December 6, 2013 | By | Filed Under Features / Columnists, Peeping Tom 


It is extremely disturbing to read that persons believed to be associated with a publishing company have been combing through the newspaper records in the Walter Rodney Archives, formerly the National Archives, and have been making copies of Kaieteur News articles dating back to 2008.
This is a worrying development in three respects. Firstly, the records of the National Archives are not intended to be made available to any Tom, Dick and Harry. These are historical records that are required to be preserved for posterity and are not like the newspaper records kept at the National Library, which can be easily assessed to source some desired information.
The records of the National Archives should be sparingly used by John Public and their use should be restricted to specified research purposes, and that should not include persons trying to obtain records about articles published in a newspaper of recent vintage, purportedly to pursue legal proceedings.
This is not what archives are about. They are primarily for research purposes, mainly academic research or research related to historical sources of information.
Secondly, for copies to be made of hundreds of articles is subjecting the records of the archives to unusual exposure, something that should not occur given the need to preserve these fragile documents.
One of the problems with using historical records within the National Archives is the high degree of physical deterioration of the records because of poor preservation in the past. The result is that as you browse through old historic newspapers, the pages can easily become torn or crumble to dust in your hands. This is how bad things have become with Guyana’s historical records.
Most modern archives keep backup microfilm copies of newspaper articles. This allows researchers to browse through these records without physically damaging the originals. Newspaper records dating back to 2008 will still be crisp and in pristine shape. But they should still be handled with care and under expert supervision and tight security, since they have to be preserved for posterity and for eventual microfilming and referencing.
Guyana has a far way to go in terms of the microfilming of its historic records and it is hoped that in next year’s Budget the parliament approves considerable sums to accelerate this process which has begun, but which needs to move faster. Guyana cannot afford to have its records deteriorate further.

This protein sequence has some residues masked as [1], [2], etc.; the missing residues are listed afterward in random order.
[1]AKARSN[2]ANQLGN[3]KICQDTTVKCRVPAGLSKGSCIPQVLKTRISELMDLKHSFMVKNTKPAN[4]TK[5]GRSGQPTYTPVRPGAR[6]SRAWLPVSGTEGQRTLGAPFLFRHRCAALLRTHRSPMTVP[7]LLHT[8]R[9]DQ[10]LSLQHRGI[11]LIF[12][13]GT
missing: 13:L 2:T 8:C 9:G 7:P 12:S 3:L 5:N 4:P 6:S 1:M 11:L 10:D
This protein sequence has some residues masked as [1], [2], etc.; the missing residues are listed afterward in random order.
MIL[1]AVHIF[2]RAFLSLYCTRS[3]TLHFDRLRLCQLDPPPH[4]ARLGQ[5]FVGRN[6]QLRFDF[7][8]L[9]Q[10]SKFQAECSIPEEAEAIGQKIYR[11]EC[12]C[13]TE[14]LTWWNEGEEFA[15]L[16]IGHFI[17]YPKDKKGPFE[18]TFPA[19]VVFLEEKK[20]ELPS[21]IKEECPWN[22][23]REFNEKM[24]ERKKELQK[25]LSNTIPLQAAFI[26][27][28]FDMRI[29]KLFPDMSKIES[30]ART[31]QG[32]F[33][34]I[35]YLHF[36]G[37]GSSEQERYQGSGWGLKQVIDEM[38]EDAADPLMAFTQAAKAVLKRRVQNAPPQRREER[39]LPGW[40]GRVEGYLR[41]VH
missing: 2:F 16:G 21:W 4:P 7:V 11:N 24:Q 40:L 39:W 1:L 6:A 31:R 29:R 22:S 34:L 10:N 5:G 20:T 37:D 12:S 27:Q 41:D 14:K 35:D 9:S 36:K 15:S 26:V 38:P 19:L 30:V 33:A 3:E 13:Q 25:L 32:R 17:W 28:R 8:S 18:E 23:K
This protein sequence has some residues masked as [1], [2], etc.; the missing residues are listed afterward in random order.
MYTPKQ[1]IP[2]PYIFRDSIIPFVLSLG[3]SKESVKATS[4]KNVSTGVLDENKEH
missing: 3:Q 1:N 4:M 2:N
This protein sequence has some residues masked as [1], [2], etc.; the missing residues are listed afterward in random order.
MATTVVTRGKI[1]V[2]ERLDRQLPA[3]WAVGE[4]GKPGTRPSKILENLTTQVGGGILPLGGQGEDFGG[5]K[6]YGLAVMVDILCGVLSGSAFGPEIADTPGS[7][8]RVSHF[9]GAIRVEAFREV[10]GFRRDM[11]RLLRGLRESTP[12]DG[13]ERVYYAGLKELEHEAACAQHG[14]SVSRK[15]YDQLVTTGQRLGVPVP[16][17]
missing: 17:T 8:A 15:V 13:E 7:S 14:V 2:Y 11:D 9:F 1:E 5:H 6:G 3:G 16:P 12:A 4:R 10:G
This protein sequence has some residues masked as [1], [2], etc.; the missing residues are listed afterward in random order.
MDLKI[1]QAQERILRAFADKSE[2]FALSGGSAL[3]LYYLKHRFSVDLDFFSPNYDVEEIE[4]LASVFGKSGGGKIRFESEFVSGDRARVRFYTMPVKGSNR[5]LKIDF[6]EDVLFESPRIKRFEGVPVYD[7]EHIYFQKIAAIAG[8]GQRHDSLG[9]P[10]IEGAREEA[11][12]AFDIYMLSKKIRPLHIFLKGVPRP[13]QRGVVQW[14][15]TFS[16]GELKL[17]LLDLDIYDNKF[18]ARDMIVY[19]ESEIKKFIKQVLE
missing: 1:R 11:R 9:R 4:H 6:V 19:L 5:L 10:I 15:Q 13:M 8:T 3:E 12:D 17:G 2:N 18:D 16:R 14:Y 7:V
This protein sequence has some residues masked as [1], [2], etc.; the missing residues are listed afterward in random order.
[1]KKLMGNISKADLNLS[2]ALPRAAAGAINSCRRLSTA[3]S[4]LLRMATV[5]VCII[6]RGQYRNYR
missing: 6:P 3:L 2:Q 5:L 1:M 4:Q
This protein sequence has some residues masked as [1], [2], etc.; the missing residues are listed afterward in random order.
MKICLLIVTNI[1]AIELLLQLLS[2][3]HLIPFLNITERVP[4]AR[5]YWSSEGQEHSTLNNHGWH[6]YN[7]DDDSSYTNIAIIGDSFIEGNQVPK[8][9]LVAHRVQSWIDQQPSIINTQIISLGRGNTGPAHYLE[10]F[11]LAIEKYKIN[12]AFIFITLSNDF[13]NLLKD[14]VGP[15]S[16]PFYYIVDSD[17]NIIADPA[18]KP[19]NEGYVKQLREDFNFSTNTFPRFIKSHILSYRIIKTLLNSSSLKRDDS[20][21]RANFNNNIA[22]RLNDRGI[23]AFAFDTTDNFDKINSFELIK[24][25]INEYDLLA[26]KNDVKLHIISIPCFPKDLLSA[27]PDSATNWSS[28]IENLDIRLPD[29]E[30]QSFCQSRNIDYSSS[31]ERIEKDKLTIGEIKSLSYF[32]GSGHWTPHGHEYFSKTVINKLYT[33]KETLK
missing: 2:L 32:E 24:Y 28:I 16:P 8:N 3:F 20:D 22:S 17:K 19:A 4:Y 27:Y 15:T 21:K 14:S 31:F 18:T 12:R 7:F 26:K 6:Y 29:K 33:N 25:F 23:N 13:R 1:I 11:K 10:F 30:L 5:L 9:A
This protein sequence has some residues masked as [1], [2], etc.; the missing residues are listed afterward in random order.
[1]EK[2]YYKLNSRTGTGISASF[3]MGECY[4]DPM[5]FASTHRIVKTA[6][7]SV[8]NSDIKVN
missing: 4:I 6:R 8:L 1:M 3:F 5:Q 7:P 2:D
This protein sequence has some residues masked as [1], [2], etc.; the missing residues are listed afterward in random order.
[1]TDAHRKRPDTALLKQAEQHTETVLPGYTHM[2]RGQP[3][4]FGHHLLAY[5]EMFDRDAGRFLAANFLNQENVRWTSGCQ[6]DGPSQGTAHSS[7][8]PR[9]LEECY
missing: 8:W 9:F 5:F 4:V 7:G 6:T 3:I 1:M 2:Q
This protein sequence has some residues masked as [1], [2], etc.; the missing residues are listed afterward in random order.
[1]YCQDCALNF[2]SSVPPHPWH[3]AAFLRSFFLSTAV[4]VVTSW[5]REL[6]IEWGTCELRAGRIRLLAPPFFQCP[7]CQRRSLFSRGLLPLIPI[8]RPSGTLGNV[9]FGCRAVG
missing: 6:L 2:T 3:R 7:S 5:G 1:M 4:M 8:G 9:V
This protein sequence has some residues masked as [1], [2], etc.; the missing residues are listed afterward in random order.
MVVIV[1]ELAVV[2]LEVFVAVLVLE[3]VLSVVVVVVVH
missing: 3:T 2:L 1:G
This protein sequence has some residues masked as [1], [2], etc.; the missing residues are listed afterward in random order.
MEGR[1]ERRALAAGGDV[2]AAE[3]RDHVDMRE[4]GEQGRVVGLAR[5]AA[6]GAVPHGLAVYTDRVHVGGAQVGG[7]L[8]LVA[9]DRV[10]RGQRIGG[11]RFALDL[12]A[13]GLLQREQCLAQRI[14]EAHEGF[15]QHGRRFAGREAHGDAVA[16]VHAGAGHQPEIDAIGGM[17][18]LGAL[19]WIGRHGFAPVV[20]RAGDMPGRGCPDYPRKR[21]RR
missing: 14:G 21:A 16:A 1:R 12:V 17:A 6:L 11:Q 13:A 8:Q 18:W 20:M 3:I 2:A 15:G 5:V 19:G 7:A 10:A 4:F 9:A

There is also the issue of security. Many researchers have hinted that in the past, persons using the archives were at liberty to tear out pages that interested them, fold these pages, and walk out of the archives with primary source documents in their pockets, oblivious to the staff at the then National Archives, when it was on Main Street. This is one of the main reasons why access to the new Walter Rodney Archives should be restricted and persons using the archives should be subject to careful scrutiny and undergo some orientation as to how to use the records.
The third concern about what is reported to have taken place in relation to those who are digging up material on Kaieteur News is that any request for access to use the archives’ records of Kaieteur News newspaper dating back to 2008 should have been denied. As mentioned before, seeking information that is only five years old cannot be deemed historical research and therefore should not have been allowed.
There is also another reason why access to information relating to Kaieteur News should have been denied. There are other sources where this information can be easily available. The National Library, for example, will have records of Kaieteur News.  Those requesting use of the archives should have been referred to that source.
But there is even a better source available and one that allows for electronic search options. The archives of the Kaieteur News are online and go back to 2008. Therefore, why waste time going through page by page of volumes of Kaieteur News newspapers, when whatever information that is being sought can be easily had, and at the click of a computer mouse, by accessing the World Wide Web.
It is bewildering that persons would want to go through newspaper by newspaper when whatever information they are seeking can be accessed more cheaply and quickly on the Internet. If there is any article that you want that was published by Kaieteur News over the past five years, that article is online and in an easy-to-navigate format and with search options available.



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